Labor union grievances are complaints or issues raised by members of a labor union concerning their employment rights, working conditions, or contract provisions. These grievances are typically filed by the union on behalf of the affected employees, and are usually based on a perceived violation or misinterpretation of the collective bargaining agreement between the union and the employer.
When a labor union files a grievance, it initiates a formal dispute resolution process that may involve negotiations, mediation, arbitration, or even legal action. The goal of the grievance process is to resolve the dispute and ensure that the collective bargaining agreement is enforced. The process can be time-consuming and may require significant effort from both the union and the employer, but it is an important tool for protecting the rights of workers and maintaining a fair and equitable workplace.
Unfair Labor Practice (ULP)
Examples of Title 5 unfair labor practices by federal agencies include:
- Interfering with, restraining, or coercing employees in the exercise of their right to organize or bargain collectively.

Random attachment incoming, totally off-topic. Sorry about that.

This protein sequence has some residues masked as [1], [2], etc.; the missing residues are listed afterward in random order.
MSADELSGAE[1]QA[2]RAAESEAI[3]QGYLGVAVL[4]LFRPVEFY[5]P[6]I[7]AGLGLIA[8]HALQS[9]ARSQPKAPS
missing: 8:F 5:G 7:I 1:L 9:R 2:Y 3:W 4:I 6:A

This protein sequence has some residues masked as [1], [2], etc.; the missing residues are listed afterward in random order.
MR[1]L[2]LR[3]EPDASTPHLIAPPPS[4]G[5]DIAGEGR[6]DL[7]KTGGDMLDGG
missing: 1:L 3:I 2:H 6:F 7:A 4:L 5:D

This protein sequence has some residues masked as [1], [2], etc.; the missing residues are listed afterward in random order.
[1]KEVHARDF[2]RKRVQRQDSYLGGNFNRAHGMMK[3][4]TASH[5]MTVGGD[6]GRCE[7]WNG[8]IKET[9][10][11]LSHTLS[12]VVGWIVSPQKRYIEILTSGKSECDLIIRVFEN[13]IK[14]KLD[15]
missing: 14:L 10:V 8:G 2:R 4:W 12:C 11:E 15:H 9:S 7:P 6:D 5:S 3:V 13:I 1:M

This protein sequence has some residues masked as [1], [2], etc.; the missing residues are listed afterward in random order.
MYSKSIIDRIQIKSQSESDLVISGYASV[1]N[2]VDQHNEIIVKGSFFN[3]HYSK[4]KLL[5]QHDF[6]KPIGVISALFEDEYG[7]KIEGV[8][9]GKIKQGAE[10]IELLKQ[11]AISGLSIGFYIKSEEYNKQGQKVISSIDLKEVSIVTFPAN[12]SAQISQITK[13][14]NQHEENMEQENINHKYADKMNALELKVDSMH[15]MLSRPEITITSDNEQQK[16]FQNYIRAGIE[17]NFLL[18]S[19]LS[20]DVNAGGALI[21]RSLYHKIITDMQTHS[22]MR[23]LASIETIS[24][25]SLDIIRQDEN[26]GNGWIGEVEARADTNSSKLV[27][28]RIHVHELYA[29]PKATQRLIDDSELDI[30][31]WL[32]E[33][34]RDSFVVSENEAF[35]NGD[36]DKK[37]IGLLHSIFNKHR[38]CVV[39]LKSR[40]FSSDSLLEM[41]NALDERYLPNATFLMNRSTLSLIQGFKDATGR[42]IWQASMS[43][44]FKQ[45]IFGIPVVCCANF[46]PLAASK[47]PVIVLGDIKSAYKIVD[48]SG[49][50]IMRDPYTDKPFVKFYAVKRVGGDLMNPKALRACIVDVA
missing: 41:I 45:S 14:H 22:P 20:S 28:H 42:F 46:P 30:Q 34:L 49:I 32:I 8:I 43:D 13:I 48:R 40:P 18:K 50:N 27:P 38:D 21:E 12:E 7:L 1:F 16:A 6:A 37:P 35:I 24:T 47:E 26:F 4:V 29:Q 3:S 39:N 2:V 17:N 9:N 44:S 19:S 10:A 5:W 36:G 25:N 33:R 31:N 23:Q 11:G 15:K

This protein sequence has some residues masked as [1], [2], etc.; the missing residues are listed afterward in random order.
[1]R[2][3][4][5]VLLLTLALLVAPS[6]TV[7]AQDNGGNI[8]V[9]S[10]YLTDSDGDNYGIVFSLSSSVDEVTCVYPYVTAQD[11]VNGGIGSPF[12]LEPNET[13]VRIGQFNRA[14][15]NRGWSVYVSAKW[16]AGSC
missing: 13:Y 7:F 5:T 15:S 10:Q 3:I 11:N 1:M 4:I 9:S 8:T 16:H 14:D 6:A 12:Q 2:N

- Refusing to bargain in good faith with a federal employee union.
- Discriminating against employees on the basis of their union activity or support for a particular union.
- Refusing to comply with an arbitrator’s award or decision.
- Failing to cooperate with the Federal Labor Relations Authority (FLRA) in conducting an investigation or complying with an order.
An Equal Employment Opportunity (EEO) complaint is a formal complaint filed by an employee, former employee, or applicant for federal employment alleging discrimination or retaliation based on race, color, national origin, sex, age, disability, religion, or other protected factors. The complaint is filed with the Equal Employment Opportunity Commission (EEOC) or the agency’s internal EEO office.
The process for filing a federal EEO complaint typically involves the following steps:
Contacting an EEO counselor within 45 days of the alleged discrimination or retaliation to try to resolve the issue informally.
If the issue is not resolved through counseling, filing a formal complaint with the agency’s EEO office or the EEOC within 15 days of receiving notice of the right to file a complaint.
An investigation will be conducted, which may involve interviews with witnesses, review of documents, and other evidence gathering.
After the investigation is completed, a report will be issued and the complainant will have an opportunity to request a hearing before an EEOC administrative judge.
The administrative judge will issue a decision, which may include remedies such as back pay, reinstatement, compensatory damages, and attorney fees.
If the complainant is not satisfied with the administrative judge’s decision, they may appeal to the EEOC’s Office of Federal Operations or file a lawsuit in federal court.